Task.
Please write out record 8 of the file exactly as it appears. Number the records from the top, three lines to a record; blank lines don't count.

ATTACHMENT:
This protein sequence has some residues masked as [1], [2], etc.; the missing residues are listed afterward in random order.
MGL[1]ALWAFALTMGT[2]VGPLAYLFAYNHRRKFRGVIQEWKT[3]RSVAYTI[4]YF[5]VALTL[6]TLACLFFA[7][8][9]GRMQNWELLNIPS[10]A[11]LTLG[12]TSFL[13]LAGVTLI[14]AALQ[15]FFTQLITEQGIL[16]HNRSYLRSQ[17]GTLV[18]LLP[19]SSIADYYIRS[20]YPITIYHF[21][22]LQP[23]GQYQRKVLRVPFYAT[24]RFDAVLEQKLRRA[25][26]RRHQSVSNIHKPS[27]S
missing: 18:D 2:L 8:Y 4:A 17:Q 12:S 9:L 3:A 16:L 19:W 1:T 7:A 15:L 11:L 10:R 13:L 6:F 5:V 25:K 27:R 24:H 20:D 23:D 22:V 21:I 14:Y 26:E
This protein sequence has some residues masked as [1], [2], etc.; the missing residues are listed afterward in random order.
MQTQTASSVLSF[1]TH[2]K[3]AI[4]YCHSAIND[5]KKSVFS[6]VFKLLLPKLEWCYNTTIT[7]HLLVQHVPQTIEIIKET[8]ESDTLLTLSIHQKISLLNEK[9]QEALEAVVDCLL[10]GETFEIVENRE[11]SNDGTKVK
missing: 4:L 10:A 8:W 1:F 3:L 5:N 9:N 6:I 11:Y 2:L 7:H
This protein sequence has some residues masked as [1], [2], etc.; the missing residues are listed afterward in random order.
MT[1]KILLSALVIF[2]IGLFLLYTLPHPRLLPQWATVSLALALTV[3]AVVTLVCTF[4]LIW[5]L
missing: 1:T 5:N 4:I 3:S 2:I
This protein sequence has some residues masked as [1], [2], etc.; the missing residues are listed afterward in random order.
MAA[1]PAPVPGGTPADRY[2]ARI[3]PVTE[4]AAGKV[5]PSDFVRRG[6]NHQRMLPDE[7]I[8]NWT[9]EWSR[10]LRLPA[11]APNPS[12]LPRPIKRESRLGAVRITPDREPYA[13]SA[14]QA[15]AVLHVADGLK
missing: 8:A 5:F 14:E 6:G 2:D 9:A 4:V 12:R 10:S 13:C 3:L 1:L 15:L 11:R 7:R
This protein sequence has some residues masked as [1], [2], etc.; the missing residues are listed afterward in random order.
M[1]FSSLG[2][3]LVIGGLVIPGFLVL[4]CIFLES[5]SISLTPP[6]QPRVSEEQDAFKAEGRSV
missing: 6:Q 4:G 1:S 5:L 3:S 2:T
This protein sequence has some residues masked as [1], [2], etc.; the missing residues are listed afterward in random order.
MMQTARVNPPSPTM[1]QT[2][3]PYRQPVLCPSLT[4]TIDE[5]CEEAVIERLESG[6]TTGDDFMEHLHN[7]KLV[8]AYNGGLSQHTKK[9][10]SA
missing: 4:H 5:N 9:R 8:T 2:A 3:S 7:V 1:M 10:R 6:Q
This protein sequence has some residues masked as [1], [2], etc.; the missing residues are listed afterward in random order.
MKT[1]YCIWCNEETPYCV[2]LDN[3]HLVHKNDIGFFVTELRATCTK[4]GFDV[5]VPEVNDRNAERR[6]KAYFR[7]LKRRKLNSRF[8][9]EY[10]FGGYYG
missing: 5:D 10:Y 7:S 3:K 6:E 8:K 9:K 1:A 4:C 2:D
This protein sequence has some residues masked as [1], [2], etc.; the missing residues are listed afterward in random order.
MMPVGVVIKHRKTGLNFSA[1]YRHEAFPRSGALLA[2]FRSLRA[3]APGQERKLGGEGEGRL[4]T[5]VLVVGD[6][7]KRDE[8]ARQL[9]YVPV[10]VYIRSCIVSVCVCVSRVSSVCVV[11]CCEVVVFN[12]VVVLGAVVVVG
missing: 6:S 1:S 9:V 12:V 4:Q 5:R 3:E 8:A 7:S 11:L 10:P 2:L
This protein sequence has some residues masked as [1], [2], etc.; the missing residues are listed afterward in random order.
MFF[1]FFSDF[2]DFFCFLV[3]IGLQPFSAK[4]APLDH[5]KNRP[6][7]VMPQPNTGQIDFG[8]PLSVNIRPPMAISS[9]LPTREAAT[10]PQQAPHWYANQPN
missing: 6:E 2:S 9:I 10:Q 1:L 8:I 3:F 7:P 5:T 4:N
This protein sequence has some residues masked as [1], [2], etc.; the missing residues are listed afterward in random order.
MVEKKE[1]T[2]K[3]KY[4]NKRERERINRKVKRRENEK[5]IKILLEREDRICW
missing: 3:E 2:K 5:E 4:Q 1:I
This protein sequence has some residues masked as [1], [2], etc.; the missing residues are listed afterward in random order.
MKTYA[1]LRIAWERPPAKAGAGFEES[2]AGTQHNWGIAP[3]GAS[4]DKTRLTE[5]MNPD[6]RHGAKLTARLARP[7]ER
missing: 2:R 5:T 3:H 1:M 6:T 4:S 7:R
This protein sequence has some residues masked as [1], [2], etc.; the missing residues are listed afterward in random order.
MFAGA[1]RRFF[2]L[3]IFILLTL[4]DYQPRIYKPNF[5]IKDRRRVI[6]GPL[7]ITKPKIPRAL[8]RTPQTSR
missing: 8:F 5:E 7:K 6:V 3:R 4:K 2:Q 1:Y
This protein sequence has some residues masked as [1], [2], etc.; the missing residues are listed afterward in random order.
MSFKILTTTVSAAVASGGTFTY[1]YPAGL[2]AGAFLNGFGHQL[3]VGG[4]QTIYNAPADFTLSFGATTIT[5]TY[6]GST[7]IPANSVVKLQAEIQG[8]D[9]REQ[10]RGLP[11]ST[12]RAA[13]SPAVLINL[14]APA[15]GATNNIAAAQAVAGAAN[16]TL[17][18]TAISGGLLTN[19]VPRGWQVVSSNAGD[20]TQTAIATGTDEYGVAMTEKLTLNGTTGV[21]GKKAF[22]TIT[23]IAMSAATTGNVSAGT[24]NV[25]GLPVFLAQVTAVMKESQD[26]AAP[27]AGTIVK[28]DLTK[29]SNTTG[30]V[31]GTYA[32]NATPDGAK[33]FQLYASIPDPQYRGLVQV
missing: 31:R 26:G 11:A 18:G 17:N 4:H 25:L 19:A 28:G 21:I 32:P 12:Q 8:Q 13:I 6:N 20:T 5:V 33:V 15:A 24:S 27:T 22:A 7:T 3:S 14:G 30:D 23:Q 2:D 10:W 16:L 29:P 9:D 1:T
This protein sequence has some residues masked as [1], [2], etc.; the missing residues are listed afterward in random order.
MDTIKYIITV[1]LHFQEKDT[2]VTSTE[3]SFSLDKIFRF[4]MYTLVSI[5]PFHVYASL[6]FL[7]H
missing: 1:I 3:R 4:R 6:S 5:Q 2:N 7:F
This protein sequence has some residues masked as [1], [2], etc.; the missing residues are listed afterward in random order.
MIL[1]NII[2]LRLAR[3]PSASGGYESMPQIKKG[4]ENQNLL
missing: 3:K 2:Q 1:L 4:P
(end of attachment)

This protein sequence has some residues masked as [1], [2], etc.; the missing residues are listed afterward in random order.
MMPVGVVIKHRKTGLNFSA[1]YRHEAFPRSGALLA[2]FRSLRA[3]APGQERKLGGEGEGRL[4]T[5]VLVVGD[6][7]KRDE[8]ARQL[9]YVPV[10]VYIRSCIVSVCVCVSRVSSVCVV[11]CCEVVVFN[12]VVVLGAVVVVG
missing: 6:S 1:S 9:V 12:V 4:Q 5:R 3:E 8:A 7:S 11:L 10:P 2:L